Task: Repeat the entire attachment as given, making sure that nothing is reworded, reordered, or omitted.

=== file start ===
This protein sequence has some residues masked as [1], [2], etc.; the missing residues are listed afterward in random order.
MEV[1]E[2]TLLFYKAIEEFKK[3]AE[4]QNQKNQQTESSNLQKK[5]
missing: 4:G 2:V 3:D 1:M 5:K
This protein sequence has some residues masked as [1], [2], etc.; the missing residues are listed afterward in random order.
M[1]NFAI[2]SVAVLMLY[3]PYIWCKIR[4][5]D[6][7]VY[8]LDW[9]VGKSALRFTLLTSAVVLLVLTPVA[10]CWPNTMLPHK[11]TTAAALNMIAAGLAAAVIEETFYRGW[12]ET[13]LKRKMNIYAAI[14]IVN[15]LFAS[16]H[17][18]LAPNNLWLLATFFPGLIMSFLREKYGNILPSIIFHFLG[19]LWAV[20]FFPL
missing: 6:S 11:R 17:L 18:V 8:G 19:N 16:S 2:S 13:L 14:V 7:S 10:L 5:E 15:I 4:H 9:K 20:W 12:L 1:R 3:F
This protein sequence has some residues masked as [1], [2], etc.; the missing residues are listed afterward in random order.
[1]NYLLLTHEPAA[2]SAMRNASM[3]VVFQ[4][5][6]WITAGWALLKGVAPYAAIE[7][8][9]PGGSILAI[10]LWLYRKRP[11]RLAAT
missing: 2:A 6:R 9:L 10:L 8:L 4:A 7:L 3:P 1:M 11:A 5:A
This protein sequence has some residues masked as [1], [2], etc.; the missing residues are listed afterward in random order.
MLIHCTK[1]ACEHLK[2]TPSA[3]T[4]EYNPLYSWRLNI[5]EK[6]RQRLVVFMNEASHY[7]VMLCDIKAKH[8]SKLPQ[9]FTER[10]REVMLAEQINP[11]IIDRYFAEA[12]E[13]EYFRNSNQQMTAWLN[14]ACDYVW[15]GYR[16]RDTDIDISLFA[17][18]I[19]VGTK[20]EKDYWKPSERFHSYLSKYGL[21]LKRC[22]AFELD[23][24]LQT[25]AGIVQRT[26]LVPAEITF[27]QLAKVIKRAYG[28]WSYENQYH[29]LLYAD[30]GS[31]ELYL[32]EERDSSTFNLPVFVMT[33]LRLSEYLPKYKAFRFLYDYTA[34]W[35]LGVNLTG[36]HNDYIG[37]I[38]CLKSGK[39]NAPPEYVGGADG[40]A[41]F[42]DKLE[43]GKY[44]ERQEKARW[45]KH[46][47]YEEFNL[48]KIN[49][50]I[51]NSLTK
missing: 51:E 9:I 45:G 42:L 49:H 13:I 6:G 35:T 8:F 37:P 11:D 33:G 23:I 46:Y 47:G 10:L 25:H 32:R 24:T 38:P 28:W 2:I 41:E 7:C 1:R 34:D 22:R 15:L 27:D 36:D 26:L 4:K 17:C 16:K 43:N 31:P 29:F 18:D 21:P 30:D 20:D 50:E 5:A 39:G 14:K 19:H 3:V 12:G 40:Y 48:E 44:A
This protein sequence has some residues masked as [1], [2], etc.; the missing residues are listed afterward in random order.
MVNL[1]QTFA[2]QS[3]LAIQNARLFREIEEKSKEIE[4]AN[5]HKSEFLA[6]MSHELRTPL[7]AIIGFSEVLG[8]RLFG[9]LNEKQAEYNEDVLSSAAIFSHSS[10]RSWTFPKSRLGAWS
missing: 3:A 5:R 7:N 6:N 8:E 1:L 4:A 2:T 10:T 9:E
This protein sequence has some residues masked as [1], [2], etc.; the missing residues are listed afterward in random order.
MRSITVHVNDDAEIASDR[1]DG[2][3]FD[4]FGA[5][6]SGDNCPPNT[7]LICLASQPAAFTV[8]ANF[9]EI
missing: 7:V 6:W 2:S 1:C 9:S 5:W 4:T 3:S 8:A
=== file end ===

This protein sequence has some residues masked as [1], [2], etc.; the missing residues are listed afterward in random order.
MEV[1]E[2]TLLFYKAIEEFKK[3]AE[4]QNQKNQQTESSNLQKK[5]
missing: 4:G 2:V 3:D 1:M 5:K
This protein sequence has some residues masked as [1], [2], etc.; the missing residues are listed afterward in random order.
M[1]NFAI[2]SVAVLMLY[3]PYIWCKIR[4][5]D[6][7]VY[8]LDW[9]VGKSALRFTLLTSAVVLLVLTPVA[10]CWPNTMLPHK[11]TTAAALNMIAAGLAAAVIEETFYRGW[12]ET[13]LKRKMNIYAAI[14]IVN[15]LFAS[16]H[17][18]LAPNNLWLLATFFPGLIMSFLREKYGNILPSIIFHFLG[19]LWAV[20]FFPL
missing: 6:S 11:R 17:L 18:V 8:G 19:N 16:S 2:S 13:L 14:V 7:S 10:L 5:E 15:I 4:H 9:K 20:W 12:L 1:R 3:F
This protein sequence has some residues masked as [1], [2], etc.; the missing residues are listed afterward in random order.
[1]NYLLLTHEPAA[2]SAMRNASM[3]VVFQ[4][5][6]WITAGWALLKGVAPYAAIE[7][8][9]PGGSILAI[10]LWLYRKRP[11]RLAAT
missing: 2:A 6:R 9:L 10:L 8:L 4:A 7:L 3:P 1:M 11:A 5:A
This protein sequence has some residues masked as [1], [2], etc.; the missing residues are listed afterward in random order.
MLIHCTK[1]ACEHLK[2]TPSA[3]T[4]EYNPLYSWRLNI[5]EK[6]RQRLVVFMNEASHY[7]VMLCDIKAKH[8]SKLPQ[9]FTER[10]REVMLAEQINP[11]IIDRYFAEA[12]E[13]EYFRNSNQQMTAWLN[14]ACDYVW[15]GYR[16]RDTDIDISLFA[17][18]I[19]VGTK[20]EKDYWKPSERFHSYLSKYGL[21]LKRC[22]AFELD[23][24]LQT[25]AGIVQRT[26]LVPAEITF[27]QLAKVIKRAYG[28]WSYENQYH[29]LLYAD[30]GS[31]ELYL[32]EERDSSTFNLPVFVMT[33]LRLSEYLPKYKAFRFLYDYTA[34]W[35]LGVNLTG[36]HNDYIG[37]I[38]CLKSGK[39]NAPPEYVGGADG[40]A[41]F[42]DKLE[43]GKY[44]ERQEKARW[45]KH[46][47]YEEFNL[48]KIN[49][50]I[51]NSLTK
missing: 51:E 9:I 45:G 42:L 49:H 13:I 6:G 35:T 8:F 37:P 11:D 33:G 23:I 46:Y 47:G 10:L 25:H 32:R 24:T 38:P 28:W 2:I 41:E 7:C 1:R 34:D 22:R 15:L 27:D 36:D 26:L 4:K 17:C 16:K 43:N 31:P 29:F 18:D 21:P 30:D 20:D 50:E 5:A 39:G 14:K 19:H 3:V 12:G 40:Y 48:E 44:A
This protein sequence has some residues masked as [1], [2], etc.; the missing residues are listed afterward in random order.
MVNL[1]QTFA[2]QS[3]LAIQNARLFREIEEKSKEIE[4]AN[5]HKSEFLA[6]MSHELRTPL[7]AIIGFSEVLG[8]RLFG[9]LNEKQAEYNEDVLSSAAIFSHSS[10]RSWTFPKSRLGAWS
missing: 3:A 5:R 7:N 6:N 8:E 1:L 4:A 2:T 10:T 9:E
This protein sequence has some residues masked as [1], [2], etc.; the missing residues are listed afterward in random order.
MRSITVHVNDDAEIASDR[1]DG[2][3]FD[4]FGA[5][6]SGDNCPPNT[7]LICLASQPAAFTV[8]ANF[9]EI
missing: 7:V 6:W 2:S 1:C 9:S 5:W 4:T 3:S 8:A